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Sunscape - Sunscape CD (album) cover

SUNSCAPE

Sunscape

 

Rock Progressivo Italiano

3.92 | 14 ratings

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Finnforest
Special Collaborator
Honorary Collaborator
3 stars Where Porcupine Tree meets RPI?

Sunscape was active in the 1990s with some minor releases before their full length CD release in 1999. They should have been perfectly poised to make a big splash. Their timing was right, dropping a very Porcupine Tree styled modern space-prog album at the very time PT would up the stakes commercially. For a debut album this is a very credible and well-produced project. Instead, like many great RPI acts over decades prior, they had plans for a follow-up, and then vanished into thin air.

Sunscape is far from a predictable, easy to box Porcupine Tree wannabe. There is a base of what could be described as late 90's PT but there are also influences of early 70s space-rock, Krautrock, RPI, and ambient sound. PT and Pink Floyd are frequent mentions in writings about this group, but they have less of the commercial songwriting knack of PT and less grand vision for epic-making than say....Animals or DSotM. What they do bring to the table is a meandering (in a good way) and balanced attempt to do all of the above. Very ambitious. There are some catchy, accessible tracks that will remind you of Signify or Lightbulb Sun, or perhaps the band RPWL. There are long, strange interludes of instrumentals that Djam Karet might try. This is the most interesting stuff to me, tracks like the 4-part "Prospettiva" that are just plain mysterious. Or the 12-minute "Consorzio Nettuno" that combine trippy old school space with modern electronica, the latter which seems a bit forced but is still worth a try. Another 12-minute gem follows later ("Schuswassen") which reminds me of the guitarscapes of Durutti Column. Sometimes dreamy Italian vocals (both male and female) drift in and out of the picture, along with ample flute passages that give the album some RPI flavor. Ambient sound effects open the album giving it a soundtrack quality and this vibe returns here and there. Acoustic and electric guitars are well balanced and melodic, with occasional electric solos which are both pretty yet disciplined. The album is tracked with different songs but to me the whole thing feels like one long piece of abstraction, but with enough glue and cohesion to appeal to fans who favor some degree of "normalcy". It's weird, but not so weird as to send family members fleeing the living room. Still, you'd have to listen to it 100 times before you'll have it assimilated enough to not reveal some surprises with each new listen. Performances and execution are very well done across the board.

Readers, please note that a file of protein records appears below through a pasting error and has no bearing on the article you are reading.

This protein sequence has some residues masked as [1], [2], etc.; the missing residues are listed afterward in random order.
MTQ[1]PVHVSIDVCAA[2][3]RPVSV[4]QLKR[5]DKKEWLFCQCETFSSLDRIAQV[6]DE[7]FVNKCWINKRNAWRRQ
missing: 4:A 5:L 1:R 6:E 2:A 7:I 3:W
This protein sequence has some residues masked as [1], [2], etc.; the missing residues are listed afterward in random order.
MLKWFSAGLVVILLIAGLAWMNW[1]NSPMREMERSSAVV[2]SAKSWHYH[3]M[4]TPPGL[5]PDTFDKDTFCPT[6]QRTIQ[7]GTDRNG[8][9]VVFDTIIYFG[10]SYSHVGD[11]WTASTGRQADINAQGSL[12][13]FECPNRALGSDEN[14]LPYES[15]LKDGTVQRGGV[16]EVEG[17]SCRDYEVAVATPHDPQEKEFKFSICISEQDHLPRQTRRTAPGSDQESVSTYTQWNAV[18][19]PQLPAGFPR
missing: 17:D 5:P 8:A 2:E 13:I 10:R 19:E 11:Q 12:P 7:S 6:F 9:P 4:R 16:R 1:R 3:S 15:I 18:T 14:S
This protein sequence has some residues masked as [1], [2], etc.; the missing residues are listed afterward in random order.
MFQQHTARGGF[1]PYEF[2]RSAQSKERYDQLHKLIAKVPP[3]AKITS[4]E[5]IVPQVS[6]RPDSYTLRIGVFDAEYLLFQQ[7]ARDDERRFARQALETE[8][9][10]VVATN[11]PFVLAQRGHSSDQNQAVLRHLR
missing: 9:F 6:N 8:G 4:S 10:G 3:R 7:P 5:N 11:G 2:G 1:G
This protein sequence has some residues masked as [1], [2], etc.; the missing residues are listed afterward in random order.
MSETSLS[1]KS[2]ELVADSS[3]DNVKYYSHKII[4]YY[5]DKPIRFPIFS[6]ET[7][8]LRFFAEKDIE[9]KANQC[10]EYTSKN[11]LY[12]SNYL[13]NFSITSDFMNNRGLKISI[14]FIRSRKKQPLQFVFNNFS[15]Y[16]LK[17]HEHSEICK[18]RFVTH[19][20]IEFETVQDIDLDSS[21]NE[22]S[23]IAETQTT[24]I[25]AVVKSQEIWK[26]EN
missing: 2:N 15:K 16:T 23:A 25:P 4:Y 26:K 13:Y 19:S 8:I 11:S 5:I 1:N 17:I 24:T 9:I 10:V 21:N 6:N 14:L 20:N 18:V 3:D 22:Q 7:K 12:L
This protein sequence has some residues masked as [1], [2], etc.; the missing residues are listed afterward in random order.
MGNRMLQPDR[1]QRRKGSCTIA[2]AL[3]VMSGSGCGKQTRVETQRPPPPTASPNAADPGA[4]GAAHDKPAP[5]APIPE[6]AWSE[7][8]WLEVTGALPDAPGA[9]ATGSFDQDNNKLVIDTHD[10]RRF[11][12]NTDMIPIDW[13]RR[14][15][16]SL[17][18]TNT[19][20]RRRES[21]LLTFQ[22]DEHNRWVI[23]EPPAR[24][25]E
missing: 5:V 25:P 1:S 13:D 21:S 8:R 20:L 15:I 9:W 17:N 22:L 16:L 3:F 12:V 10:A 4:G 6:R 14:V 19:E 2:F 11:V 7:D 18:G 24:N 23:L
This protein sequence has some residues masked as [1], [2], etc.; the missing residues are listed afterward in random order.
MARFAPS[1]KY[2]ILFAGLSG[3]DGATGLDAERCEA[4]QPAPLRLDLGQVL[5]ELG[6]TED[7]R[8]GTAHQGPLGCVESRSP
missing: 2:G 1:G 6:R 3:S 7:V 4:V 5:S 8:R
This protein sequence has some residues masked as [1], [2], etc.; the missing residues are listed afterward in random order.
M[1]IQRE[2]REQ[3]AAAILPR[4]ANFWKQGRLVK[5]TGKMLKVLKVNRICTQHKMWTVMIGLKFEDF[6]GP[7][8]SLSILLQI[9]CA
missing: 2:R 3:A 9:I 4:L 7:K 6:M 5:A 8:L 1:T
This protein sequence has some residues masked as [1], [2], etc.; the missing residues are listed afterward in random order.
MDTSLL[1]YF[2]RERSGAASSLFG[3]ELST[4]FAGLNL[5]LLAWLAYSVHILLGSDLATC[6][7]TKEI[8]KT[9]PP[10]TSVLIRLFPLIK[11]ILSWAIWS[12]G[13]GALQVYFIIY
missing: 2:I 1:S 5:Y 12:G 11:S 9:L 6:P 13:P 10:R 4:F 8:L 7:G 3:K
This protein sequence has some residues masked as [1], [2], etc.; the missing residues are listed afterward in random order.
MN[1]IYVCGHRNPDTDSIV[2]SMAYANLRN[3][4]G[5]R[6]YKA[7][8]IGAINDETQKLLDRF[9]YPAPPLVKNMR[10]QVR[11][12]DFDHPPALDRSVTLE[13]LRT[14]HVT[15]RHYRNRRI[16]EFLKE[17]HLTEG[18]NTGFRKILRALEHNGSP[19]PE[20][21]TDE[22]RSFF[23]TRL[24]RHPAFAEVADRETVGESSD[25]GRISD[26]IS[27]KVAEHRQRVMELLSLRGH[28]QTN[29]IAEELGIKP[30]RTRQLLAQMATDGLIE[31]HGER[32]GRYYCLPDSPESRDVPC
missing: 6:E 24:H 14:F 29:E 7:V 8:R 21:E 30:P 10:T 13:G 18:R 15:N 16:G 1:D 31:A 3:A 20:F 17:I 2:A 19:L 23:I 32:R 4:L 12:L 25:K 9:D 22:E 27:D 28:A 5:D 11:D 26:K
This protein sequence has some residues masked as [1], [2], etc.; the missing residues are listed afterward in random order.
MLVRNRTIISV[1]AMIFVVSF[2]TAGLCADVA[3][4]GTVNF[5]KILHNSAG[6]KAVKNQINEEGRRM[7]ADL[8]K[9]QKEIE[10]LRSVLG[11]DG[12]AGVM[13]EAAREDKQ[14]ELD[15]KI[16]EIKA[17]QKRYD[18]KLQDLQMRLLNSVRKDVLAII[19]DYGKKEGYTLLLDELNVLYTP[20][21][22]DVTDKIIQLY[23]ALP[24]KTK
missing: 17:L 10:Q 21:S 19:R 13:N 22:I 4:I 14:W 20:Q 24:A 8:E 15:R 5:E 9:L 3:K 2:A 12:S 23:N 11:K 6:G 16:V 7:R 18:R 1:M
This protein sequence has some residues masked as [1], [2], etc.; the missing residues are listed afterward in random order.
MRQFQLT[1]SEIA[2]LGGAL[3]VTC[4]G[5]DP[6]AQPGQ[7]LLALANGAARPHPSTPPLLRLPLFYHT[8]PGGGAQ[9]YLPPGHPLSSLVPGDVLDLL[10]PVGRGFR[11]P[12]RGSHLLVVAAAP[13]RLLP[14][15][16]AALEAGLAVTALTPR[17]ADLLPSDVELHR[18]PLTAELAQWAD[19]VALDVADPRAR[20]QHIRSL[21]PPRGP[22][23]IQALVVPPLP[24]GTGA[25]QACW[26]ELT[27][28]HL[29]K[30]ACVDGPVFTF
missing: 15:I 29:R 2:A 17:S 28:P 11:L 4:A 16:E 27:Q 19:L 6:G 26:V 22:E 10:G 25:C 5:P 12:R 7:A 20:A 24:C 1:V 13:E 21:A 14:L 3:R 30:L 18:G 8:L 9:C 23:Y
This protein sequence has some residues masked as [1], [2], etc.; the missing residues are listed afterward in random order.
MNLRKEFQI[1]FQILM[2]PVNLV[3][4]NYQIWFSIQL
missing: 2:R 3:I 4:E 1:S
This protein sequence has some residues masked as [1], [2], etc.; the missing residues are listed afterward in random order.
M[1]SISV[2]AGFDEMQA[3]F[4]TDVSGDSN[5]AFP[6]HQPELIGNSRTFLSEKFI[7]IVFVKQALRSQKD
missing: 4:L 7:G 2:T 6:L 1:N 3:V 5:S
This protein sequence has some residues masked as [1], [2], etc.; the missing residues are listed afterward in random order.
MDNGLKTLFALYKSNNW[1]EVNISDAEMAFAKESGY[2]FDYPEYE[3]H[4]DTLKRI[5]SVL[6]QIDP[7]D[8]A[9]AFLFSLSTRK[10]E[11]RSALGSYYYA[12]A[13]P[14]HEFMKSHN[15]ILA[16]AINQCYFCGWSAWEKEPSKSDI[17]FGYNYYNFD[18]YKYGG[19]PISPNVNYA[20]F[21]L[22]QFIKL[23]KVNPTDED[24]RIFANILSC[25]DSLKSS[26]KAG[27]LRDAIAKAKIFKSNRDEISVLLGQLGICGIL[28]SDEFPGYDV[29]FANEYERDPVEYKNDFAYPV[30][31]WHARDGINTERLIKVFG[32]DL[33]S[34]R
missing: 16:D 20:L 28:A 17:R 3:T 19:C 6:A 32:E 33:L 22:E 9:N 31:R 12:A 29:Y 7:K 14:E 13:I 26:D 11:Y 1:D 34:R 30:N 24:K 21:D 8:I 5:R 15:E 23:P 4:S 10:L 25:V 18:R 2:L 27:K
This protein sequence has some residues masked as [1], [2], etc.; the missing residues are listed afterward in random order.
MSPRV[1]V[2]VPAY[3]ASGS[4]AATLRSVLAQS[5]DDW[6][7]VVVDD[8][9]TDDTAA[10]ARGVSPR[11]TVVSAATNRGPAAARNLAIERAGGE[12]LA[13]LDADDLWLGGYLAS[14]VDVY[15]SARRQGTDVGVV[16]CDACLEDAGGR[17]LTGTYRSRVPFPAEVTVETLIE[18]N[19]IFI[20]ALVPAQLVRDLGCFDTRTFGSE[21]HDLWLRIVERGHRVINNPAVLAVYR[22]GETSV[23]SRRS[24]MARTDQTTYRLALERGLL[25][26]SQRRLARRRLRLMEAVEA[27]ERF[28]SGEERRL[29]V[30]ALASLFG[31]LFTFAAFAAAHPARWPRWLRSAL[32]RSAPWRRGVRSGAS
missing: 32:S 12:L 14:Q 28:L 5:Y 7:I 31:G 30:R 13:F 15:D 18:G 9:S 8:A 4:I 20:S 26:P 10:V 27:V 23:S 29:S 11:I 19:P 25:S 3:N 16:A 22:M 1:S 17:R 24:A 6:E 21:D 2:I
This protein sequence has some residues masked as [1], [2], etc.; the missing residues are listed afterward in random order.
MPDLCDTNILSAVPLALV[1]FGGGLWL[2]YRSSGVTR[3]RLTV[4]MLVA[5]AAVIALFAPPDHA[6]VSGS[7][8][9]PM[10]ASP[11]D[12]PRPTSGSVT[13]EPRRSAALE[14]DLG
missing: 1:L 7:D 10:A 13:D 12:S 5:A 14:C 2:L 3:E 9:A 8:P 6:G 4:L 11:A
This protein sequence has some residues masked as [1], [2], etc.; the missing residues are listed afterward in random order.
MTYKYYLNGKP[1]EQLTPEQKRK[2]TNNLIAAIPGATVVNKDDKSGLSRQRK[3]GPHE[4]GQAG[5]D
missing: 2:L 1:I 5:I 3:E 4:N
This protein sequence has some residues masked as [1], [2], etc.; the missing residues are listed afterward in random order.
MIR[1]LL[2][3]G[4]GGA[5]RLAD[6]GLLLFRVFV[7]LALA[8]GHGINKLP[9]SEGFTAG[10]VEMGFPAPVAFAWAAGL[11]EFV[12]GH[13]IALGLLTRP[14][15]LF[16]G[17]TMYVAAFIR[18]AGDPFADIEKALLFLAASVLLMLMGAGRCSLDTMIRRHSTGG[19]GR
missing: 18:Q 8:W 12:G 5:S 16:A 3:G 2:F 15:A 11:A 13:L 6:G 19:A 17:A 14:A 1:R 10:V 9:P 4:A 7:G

Bottom line is that you have a sure fire winner for those who love hazy, dreamy, beautiful passages that sometimes feel complete, and other times lead you to the middle of the desert and fade away. A generous lyrics booklet feature artwork that also seems like something Steven Wilson would approve of. Certainly above 3 stars but not quite enough for 4.

Finnforest | 3/5 |

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